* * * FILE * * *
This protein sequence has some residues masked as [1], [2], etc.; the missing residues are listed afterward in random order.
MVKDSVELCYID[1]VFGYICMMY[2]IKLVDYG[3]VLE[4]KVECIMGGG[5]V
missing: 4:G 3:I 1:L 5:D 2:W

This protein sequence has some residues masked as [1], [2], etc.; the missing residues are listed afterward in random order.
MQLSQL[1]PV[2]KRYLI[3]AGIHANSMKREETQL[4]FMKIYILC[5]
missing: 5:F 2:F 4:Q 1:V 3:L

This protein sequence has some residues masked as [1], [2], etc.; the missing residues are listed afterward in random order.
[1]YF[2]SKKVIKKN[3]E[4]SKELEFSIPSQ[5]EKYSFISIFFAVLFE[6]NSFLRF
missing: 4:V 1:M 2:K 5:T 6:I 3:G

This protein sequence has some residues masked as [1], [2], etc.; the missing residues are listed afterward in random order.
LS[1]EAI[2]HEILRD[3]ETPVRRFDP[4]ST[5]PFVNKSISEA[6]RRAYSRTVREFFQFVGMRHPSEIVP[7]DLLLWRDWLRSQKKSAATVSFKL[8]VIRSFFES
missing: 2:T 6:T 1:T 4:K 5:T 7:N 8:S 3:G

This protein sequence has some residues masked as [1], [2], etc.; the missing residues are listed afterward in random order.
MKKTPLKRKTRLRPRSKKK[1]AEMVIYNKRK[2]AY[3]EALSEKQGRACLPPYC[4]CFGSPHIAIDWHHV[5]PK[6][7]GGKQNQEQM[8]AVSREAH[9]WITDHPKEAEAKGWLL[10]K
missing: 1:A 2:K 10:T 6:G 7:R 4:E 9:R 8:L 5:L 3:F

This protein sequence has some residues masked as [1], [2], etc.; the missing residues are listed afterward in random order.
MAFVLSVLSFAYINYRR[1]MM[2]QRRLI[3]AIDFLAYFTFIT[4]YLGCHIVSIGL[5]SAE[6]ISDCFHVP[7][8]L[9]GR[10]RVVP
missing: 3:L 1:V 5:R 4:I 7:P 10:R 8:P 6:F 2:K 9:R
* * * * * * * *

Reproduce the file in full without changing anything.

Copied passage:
This protein sequence has some residues masked as [1], [2], etc.; the missing residues are listed afterward in random order.
MVKDSVELCYID[1]VFGYICMMY[2]IKLVDYG[3]VLE[4]KVECIMGGG[5]V
missing: 4:G 3:I 1:L 5:D 2:W

This protein sequence has some residues masked as [1], [2], etc.; the missing residues are listed afterward in random order.
MQLSQL[1]PV[2]KRYLI[3]AGIHANSMKREETQL[4]FMKIYILC[5]
missing: 5:F 2:F 4:Q 1:V 3:L

This protein sequence has some residues masked as [1], [2], etc.; the missing residues are listed afterward in random order.
[1]YF[2]SKKVIKKN[3]E[4]SKELEFSIPSQ[5]EKYSFISIFFAVLFE[6]NSFLRF
missing: 4:V 1:M 2:K 5:T 6:I 3:G

This protein sequence has some residues masked as [1], [2], etc.; the missing residues are listed afterward in random order.
LS[1]EAI[2]HEILRD[3]ETPVRRFDP[4]ST[5]PFVNKSISEA[6]RRAYSRTVREFFQFVGMRHPSEIVP[7]DLLLWRDWLRSQKKSAATVSFKL[8]VIRSFFES
missing: 2:T 6:T 1:T 4:K 5:T 7:N 8:S 3:G

This protein sequence has some residues masked as [1], [2], etc.; the missing residues are listed afterward in random order.
MKKTPLKRKTRLRPRSKKK[1]AEMVIYNKRK[2]AY[3]EALSEKQGRACLPPYC[4]CFGSPHIAIDWHHV[5]PK[6][7]GGKQNQEQM[8]AVSREAH[9]WITDHPKEAEAKGWLL[10]K
missing: 1:A 2:K 10:T 6:G 7:R 4:E 9:R 8:L 5:L 3:F

This protein sequence has some residues masked as [1], [2], etc.; the missing residues are listed afterward in random order.
MAFVLSVLSFAYINYRR[1]MM[2]QRRLI[3]AIDFLAYFTFIT[4]YLGCHIVSIGL[5]SAE[6]ISDCFHVP[7][8]L[9]GR[10]RVVP
missing: 3:L 1:V 5:R 4:I 7:P 10:R 8:P 6:F 2:K 9:R